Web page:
Advances in the neuropharmacology of Parkinsonism

D. B. Calne, J. Kebabian, E. Silbergeld, E. Evarts

Research output: Contribution to journalReview articlepeer-review


Advances through basic research have elucidated the disturbances of neurotransmitter function in Parkinson's disease, with findings directly applicable to drug therapy. Dopamine has replaced acetylcholine and norepinephrine as the most studied neurotransmitter, with both conceptual and practical developments, exemplified by the hypothesis of cyclic adenosine monophosphate as a 'second messenger', and new therapeutic agents. We now have rationally designed in vitro and in vivo tests for the evaluation of dopaminergic compounds instead of entirely empiric screening procedures. We are starting to identify different categories of dopaminergic receptors and to manipulate them selectively, with gains in understanding the physiologic input to the striatum. Crucial questions remain, including how dopamine modulates striatal output and what causes the parkinsonian degeneration of the nigrostriatal pathway. Developing knowledge on synaptic physiology and pharmacology may lead to better therapy.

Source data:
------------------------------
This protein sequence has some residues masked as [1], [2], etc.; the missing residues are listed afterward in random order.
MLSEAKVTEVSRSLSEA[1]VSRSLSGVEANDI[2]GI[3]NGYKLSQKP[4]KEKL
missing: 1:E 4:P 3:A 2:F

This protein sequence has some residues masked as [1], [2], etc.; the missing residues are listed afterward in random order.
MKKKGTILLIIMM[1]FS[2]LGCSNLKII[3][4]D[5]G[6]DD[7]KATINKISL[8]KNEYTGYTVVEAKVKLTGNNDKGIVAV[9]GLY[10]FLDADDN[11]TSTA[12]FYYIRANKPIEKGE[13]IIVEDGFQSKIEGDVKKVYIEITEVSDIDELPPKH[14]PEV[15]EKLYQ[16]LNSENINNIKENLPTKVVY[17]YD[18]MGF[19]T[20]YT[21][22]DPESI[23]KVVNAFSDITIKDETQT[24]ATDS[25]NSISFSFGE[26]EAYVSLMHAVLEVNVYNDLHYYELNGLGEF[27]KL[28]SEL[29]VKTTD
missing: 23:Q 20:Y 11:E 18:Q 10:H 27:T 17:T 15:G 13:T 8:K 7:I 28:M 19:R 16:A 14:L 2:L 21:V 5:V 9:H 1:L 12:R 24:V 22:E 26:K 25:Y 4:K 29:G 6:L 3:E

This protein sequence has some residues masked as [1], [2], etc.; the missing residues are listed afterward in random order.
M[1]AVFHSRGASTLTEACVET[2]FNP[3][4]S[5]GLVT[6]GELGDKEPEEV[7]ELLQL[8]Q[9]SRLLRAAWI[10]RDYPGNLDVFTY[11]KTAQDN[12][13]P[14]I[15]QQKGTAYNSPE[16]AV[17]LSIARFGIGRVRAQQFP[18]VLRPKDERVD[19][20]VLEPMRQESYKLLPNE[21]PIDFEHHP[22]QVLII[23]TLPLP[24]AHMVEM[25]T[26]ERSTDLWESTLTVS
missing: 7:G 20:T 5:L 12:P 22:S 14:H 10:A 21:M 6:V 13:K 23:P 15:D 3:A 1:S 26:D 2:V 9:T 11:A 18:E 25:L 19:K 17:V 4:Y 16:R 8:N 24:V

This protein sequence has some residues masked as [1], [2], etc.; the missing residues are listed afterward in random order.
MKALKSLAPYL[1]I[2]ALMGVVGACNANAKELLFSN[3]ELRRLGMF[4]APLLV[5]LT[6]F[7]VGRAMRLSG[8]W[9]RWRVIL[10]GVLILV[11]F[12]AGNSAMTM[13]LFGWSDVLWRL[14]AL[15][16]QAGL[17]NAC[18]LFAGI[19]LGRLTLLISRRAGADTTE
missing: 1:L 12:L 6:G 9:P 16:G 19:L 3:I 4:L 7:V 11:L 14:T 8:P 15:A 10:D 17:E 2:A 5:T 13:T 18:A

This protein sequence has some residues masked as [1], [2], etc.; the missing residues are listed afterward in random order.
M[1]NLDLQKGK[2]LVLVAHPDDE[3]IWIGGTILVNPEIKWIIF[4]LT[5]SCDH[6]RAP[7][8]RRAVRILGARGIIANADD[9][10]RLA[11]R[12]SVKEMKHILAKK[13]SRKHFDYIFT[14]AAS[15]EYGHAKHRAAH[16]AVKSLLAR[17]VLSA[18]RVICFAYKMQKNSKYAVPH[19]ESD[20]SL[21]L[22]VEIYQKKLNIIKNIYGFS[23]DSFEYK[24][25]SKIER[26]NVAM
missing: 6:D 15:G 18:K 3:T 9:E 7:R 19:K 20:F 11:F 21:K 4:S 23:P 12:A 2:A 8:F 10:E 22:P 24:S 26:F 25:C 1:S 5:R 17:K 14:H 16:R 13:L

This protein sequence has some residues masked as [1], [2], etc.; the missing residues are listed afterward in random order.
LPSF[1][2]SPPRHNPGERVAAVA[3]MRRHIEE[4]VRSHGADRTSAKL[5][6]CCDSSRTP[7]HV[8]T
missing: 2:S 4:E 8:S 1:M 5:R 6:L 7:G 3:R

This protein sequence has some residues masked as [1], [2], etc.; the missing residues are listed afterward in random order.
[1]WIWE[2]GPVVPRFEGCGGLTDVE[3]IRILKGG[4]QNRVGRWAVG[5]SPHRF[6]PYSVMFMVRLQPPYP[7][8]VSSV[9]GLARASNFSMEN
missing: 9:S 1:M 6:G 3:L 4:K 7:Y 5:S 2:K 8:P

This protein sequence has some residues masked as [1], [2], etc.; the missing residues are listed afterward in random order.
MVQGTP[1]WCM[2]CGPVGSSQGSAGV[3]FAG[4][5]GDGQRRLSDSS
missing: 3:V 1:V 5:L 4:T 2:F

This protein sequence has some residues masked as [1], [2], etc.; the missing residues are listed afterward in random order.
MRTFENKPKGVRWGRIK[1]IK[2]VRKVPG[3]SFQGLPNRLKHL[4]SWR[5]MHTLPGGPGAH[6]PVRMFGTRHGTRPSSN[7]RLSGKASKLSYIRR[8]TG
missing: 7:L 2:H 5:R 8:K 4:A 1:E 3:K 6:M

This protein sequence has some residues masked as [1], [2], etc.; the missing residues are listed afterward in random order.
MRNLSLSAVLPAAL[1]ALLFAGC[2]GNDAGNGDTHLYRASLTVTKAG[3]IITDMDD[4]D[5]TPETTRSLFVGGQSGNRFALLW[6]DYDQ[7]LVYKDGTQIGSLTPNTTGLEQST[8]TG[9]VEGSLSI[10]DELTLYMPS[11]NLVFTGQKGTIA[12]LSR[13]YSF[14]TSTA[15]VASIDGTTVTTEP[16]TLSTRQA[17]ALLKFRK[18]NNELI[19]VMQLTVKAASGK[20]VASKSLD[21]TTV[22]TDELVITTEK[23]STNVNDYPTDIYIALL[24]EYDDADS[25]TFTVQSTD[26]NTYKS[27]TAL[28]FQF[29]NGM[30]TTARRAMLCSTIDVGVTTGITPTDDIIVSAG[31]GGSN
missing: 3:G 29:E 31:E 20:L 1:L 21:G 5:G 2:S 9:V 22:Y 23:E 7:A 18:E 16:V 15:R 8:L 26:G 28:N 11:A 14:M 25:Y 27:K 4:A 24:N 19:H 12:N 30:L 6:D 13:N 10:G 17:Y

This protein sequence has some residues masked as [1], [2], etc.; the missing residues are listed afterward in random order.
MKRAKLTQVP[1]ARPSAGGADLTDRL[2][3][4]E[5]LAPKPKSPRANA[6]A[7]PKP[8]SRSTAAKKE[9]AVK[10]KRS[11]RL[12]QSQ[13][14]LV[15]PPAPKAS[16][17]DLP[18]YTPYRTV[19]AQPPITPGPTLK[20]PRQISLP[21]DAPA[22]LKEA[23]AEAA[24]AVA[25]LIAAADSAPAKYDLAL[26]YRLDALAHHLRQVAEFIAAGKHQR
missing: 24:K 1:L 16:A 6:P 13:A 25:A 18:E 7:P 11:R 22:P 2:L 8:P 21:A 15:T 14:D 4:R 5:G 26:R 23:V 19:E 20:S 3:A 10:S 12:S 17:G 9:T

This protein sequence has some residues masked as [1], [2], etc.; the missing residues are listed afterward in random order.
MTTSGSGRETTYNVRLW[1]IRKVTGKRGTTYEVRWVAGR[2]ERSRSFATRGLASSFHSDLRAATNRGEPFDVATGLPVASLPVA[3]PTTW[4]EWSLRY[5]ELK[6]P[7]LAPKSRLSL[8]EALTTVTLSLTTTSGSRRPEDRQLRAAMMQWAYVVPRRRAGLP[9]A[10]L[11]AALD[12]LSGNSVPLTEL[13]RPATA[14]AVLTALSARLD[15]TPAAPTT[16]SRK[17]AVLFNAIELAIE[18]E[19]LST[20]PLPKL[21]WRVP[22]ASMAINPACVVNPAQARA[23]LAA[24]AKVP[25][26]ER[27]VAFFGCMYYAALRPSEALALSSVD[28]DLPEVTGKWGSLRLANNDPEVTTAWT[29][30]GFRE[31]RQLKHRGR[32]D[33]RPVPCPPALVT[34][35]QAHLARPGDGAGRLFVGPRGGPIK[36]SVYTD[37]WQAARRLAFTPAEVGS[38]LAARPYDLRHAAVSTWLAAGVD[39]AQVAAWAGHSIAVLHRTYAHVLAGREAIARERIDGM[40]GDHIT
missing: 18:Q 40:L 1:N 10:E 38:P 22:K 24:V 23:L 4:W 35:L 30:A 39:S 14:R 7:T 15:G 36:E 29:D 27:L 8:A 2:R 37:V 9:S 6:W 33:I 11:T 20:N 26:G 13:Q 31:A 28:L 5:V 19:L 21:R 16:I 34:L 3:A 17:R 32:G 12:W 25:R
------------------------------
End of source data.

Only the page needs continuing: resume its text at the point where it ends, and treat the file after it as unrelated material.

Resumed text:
Original languageEnglish (US)
Pages (from-to)219-229
Number of pages11
JournalAnnals of internal medicine
Issue number2
StatePublished - Jan 1 1979
Externally publishedYes

ASJC Scopus subject areas

  • Internal Medicine

Fingerprint Dive into the research topics of 'Advances in the neuropharmacology of Parkinsonism'. Together they form a unique fingerprint.

Cite this